A speech he planned to give in Washington, D.C., sponsored by Resources for the Future, was cancelled a week before the 2004 election. Hansen has no direct evidence of White House pressure, although an explanation he received did refer to the election. Hansen surmised (as he explained in an e-mail) that the group had a case of pre-election skittishness. "They realized Bush was probably going to win the election, so why risk retaliation?"
Hansen then called on Van Allen, who, now more than ninety years of age, has retired from the University of Iowa. Colleagues at Iowa told Hansen that Van Allen was happy to welcome him home. The influence of Hansen's mentor was still strong. As Hansen told the Bergen (New Jersey) Record, Van Allen himself often had differed with government officials, and the senior scientist told him, "I know that my positions have not endeared me to people at NASA headquarters, but I take the position that I'm dealing with honorable men. It's a good attitude."
Van Allen arranged for Hansen to give a public presentation in Iowa City. "This process [of censorship] is in direct opposition to the most fundamental precepts of science," said Hansen, speaking explicitly as a private citizen. "This, I believe, is a recipe for environmental disaster."
Every month, Hansen's lab takes the Earth's temperature, monitoring 10,000 temperature gauges around the planet. Year by year, the average temperature rises. Last year was the warmest yet--a fact that his superiors, at one point, told him not to release. Hansen's office released the data anyway.
At the American Geophysical Union annual meeting in San Francisco last December, Hansen addressed a basic question: How much "wiggle room" does the Earth and its inhabitants have before global warming becomes a truly unavoidable disaster?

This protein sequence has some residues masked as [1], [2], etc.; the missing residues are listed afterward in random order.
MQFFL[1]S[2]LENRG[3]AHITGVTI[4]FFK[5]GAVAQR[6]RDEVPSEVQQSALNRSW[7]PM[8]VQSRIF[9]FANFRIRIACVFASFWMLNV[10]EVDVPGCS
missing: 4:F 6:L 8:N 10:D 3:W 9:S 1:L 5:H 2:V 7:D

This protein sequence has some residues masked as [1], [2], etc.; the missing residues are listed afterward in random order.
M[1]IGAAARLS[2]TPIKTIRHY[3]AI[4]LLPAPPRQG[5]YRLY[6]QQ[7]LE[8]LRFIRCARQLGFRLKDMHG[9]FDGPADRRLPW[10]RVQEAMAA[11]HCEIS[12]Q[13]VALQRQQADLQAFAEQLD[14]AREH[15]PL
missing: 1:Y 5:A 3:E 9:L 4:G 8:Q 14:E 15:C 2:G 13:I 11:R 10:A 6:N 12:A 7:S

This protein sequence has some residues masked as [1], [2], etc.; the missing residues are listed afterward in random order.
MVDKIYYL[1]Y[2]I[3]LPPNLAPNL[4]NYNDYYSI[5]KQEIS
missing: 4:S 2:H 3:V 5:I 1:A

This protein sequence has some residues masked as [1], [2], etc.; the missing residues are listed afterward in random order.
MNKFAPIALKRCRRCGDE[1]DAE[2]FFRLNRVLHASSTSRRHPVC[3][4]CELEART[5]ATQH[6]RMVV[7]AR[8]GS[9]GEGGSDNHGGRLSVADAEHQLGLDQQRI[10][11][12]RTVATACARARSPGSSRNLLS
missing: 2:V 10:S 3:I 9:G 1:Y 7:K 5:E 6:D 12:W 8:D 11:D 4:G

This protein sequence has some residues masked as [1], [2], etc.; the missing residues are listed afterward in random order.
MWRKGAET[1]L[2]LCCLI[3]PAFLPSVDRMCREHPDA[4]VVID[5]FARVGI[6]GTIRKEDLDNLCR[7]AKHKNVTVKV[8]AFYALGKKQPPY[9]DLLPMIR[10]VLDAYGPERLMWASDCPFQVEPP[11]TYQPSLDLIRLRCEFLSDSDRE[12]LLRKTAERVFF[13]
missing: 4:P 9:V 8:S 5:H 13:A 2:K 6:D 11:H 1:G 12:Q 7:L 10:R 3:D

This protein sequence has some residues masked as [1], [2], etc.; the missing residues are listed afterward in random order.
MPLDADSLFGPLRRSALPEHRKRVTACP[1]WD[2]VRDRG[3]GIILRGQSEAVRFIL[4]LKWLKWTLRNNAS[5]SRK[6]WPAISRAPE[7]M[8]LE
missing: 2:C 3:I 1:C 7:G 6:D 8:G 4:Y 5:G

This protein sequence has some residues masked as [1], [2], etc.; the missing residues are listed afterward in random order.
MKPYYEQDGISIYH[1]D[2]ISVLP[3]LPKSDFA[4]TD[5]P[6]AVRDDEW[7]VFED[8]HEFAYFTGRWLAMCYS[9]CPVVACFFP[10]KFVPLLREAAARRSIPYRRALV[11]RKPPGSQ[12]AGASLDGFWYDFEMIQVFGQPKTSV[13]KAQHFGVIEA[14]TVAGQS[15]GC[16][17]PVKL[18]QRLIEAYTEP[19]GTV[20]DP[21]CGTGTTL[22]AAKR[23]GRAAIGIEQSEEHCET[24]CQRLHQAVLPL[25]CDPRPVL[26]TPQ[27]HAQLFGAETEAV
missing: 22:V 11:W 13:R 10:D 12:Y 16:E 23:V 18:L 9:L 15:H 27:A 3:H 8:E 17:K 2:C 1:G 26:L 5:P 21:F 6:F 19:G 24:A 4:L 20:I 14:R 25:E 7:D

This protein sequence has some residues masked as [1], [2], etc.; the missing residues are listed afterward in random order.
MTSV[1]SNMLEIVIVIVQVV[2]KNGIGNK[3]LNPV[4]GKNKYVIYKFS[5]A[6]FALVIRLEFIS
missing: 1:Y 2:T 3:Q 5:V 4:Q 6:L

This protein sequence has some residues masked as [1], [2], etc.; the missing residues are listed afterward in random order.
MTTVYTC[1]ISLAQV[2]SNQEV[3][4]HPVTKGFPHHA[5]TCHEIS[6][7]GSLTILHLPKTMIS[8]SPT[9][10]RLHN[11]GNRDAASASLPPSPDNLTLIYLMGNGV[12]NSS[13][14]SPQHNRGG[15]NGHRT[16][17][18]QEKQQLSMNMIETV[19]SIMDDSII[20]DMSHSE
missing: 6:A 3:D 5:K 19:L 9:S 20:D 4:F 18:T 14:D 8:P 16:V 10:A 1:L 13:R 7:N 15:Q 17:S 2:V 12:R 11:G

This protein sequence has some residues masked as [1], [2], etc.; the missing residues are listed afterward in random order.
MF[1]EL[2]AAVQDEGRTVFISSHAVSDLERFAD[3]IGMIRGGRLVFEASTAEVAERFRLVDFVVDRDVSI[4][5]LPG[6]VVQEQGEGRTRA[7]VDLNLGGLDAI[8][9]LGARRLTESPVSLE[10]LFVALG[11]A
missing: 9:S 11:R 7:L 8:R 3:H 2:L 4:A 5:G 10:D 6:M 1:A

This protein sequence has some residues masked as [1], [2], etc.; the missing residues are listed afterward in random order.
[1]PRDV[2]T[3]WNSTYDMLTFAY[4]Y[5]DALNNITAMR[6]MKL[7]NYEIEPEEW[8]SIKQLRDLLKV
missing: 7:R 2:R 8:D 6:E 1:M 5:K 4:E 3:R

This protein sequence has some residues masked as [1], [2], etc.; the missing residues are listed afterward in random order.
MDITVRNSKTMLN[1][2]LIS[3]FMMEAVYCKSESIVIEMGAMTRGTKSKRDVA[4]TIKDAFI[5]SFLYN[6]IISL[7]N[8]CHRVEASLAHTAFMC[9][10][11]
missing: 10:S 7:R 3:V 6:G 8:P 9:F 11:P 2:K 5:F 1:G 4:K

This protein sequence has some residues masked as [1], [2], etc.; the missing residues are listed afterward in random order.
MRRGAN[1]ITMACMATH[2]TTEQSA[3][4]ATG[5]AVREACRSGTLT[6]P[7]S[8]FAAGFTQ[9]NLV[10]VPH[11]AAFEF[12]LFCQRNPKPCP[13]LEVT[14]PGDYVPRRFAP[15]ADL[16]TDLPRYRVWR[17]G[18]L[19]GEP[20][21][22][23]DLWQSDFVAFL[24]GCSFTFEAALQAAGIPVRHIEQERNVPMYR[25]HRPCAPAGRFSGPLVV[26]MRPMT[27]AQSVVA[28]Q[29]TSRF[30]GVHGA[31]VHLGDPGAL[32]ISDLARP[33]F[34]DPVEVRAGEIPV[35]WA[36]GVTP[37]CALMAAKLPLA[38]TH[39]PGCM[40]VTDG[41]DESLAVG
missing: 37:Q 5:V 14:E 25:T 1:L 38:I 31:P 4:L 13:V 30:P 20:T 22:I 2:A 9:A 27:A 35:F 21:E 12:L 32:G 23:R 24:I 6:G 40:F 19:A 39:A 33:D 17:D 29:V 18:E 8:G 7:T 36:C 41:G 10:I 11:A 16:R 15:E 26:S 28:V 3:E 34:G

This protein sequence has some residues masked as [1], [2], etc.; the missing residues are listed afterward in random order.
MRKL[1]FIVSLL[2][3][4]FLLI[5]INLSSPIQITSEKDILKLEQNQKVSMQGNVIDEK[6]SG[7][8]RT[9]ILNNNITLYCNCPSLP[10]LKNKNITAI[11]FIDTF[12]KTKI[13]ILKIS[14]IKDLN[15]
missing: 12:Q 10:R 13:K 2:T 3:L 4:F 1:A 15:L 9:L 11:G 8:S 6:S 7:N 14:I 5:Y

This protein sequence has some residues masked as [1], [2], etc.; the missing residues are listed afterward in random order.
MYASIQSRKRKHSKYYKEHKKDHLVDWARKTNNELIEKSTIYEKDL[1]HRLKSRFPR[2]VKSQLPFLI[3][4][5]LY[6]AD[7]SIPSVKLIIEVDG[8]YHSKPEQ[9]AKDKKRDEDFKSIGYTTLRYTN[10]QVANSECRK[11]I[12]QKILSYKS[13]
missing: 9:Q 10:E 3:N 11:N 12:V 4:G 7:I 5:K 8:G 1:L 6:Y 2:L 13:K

Further warming of more than 1 degree Celsius "will make the Earth warmer than it has been in a million years," Hansen said. If we continue with business as usual, he said, we will see "changes that constitute practically a different planet.... The Earth's climate is nearing, but has not passed, a tipping point, beyond which it will be impossible to avoid climate change with far-ranging undesirable consequences."
What will that "different planet" look like? At the American Geophysical Union meeting, Hansen spelled it out: "Not only loss of the Arctic as we know it, with all that implies for wildlife and indigenous peoples, but losses on a much vaster scale due to worldwide rising seas." Many coastal cities--Shanghai, New York, London, and Calcutta, to name a few--will be in peril. Hansen cannot tell us exactly when the toilets will back up at the White House (about fifty feet above sea level), but if we don't cut our fossil fuel consumption soon, they will. The question is when.
Hansen said there remains time to avoid climatic calamity. He gives us a decade, maybe two, to reach the "tipping point."
"Strong policy leadership and international cooperation" will be necessary, he told the geophysicists, but that has not been forthcoming from the Bush White House. Hansen emphasized that special interests are "a roadblock wielding undue influence over policymakers." These special interests, he says, "seek to maintain short-term profits with little regard to either the long-term impact on the planet that will be inherited by our children and grandchildren or the long-term economic well-being of our country."